"Recent efforts to introduce subscription models to fund journalism online were also given short shrift by the wrinkly mogul"
Maybe because not enough people are willing to pay money to see whatever The Sun and The Times (which you own) are spewing out these days to make you even more money that you won't be able to take with you when you shortly shuffle off this mortal coil.
"the social value of professional journalism,"
No, I'm just at a loss to even think of a riposte to this when it's emerged from his brain.....
Well, _he_ gets paid, so he's a pro.
And I have no doubt the other pro journalists agree with him when he says that journalists should be paid.
I have the impression from another news site that Murdoch was trying to suggest that FB should pay for _quality_ news and most everyone else was reacting to the notion that there was anything "quality" about Faux News.
The rubes and the hicks in the flyover states – the ones that don't want to be called rubes and hicks – keep on watching Faux News. It's going to be tough shedding that rubes and hicks reputation if they're going to keep on doing the same old thing; i.e. watching Faux News.
One of my definitions of "Fake News" is when the slant, bias or propaganda aspect of a story is so great that it undermines the actual truth in the story or to put it another way the truth is buried under too much bullsh*t.
News Corp regularly fall into this category if not all the time so for the immortal prince of darkness to be claiming others are pushing fake news has left me scratching my head wondering what sh*t is he smoking?
> There is undeniably a shift occurring as the public finally comes to terms with the fact that there is inherent value in professional newsgathering.
Change 'professional newsgathering' to 'decent content' and it's not just journalists who *should* benefit from being generously encouraged to share their content. How long will YouTube hold on to the better quality creators when Amazon, Netflix and others are showing that people will pay for reliable entertainment?
Facebook, Google and YouTube are nothing more than content hosting platforms.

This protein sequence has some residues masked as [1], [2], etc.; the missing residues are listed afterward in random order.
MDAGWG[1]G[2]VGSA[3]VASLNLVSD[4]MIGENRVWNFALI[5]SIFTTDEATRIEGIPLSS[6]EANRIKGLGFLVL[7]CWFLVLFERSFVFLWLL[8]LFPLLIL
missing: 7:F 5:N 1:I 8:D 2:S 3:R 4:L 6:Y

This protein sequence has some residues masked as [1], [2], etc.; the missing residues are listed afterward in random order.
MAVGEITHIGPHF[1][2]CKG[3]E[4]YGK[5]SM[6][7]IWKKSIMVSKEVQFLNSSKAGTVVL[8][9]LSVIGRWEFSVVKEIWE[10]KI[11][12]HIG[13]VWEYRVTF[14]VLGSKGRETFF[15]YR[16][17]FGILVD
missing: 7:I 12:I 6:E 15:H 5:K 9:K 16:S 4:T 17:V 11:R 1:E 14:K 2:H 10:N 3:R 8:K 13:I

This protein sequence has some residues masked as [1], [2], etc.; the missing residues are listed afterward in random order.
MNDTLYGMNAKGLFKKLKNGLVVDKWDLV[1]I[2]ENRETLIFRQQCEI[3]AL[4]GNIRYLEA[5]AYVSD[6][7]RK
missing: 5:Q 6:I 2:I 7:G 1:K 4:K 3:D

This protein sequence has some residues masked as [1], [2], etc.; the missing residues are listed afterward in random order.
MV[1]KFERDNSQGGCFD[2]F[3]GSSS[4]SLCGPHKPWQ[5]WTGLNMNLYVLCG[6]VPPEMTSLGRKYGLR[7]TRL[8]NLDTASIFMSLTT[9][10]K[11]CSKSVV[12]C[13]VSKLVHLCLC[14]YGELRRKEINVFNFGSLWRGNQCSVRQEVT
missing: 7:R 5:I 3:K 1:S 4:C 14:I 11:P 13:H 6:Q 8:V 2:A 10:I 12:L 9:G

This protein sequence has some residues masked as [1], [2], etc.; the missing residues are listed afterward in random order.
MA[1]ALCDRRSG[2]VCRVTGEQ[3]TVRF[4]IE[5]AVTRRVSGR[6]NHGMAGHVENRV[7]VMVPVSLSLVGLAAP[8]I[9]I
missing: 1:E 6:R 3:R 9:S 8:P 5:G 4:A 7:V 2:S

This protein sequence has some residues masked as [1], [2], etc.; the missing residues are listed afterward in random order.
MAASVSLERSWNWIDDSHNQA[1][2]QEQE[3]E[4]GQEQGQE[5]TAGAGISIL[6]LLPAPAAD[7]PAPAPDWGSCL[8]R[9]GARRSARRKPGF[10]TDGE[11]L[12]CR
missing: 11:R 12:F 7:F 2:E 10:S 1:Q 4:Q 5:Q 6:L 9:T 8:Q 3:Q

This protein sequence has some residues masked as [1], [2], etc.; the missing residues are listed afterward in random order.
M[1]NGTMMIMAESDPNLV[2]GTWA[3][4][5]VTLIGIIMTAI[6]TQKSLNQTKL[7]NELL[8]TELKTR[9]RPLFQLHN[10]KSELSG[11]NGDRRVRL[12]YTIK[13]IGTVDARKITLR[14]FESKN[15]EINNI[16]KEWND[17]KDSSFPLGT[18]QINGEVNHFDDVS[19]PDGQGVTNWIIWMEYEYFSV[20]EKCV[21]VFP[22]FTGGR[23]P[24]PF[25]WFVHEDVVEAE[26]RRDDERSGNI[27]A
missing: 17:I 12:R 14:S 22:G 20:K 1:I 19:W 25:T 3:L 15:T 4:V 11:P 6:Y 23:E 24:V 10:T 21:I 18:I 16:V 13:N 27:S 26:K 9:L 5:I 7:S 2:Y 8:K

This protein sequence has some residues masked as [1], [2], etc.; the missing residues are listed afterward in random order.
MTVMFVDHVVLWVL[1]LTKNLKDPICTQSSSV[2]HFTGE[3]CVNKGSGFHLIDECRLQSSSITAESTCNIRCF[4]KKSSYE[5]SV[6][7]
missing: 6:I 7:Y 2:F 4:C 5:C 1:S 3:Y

They make money by stealing others content, loading it up with adverts (which is where they make billions) and hosting it for others to consume.
These billion dollar megacorp would fail over night if people stopped feeding them with free content.
And yet they won't because these megacorps have figured out one key truth - People are easily entertained narcissists.
They love making content and giving it away. They like watching cheap. They like buying stuff they see in adverts.
If the news barons wanted to stop this happening with their content, then make it high quality and convince people it's worth paying for.
In fairness to Murdoch* cutting costs, the cash flow to traditional print media is in decline from both falling readership and therefore advertising revenues.
However Murdoch presides over the most disgusting xenophobic propaganda machine, second only to the Daily Mail / Hate.
However this is a trend. Over Christmas I saw the Telegraph and was shocked how like the Mail it has become. The reader of that copy were in there 70s and believe all of it. Sad state of the country's press, not wonder populism and Brexit happened.
* For an even more friendly take on Murdoch's early years, Ink at the Duke of York's Theatre was entertaining.
Rupert Murdoch, a man who OWNS A LOT OF PUBLISHING COMPANIES AND NEWS OUTLETS, wants Facebook to cough up and give publishing and news outlets a bunch of money.
No, I can't see any problem with the wrinkly old wraith pocketing a bunch of cash for providing such quality news and "information" as The Super Soaraway Shite and Fucks News. I mean, what could *possibly* go wrong there?
Reducing the number of news publishers does not improve democracy.
"Google, Facebook et al are mere platforms"? Naïve.
Their services are not free.
Hate speech and prejudice will not be ended by using hate speech and prejudice.
Rubes and hicks are people.
So are titanic heroes like Watson, Gates, Jobs, Bezos, Brin, Zuckerberg and Murdoch.
One force that can help to keep their absolute power in check seems to be competition with each other.
Another is innovation – IBM seemed once to be invincible and is now disappearing.
Whatever, democracy needs objective journalism, or the nearest humans can get to it, and informed comment. The question is how we can promote that. It's hard, how do we replace the advertising-funding-makes-everything-look-free-and-a-human-right model, answers on a postcard please, but let's start by at least not making it harder.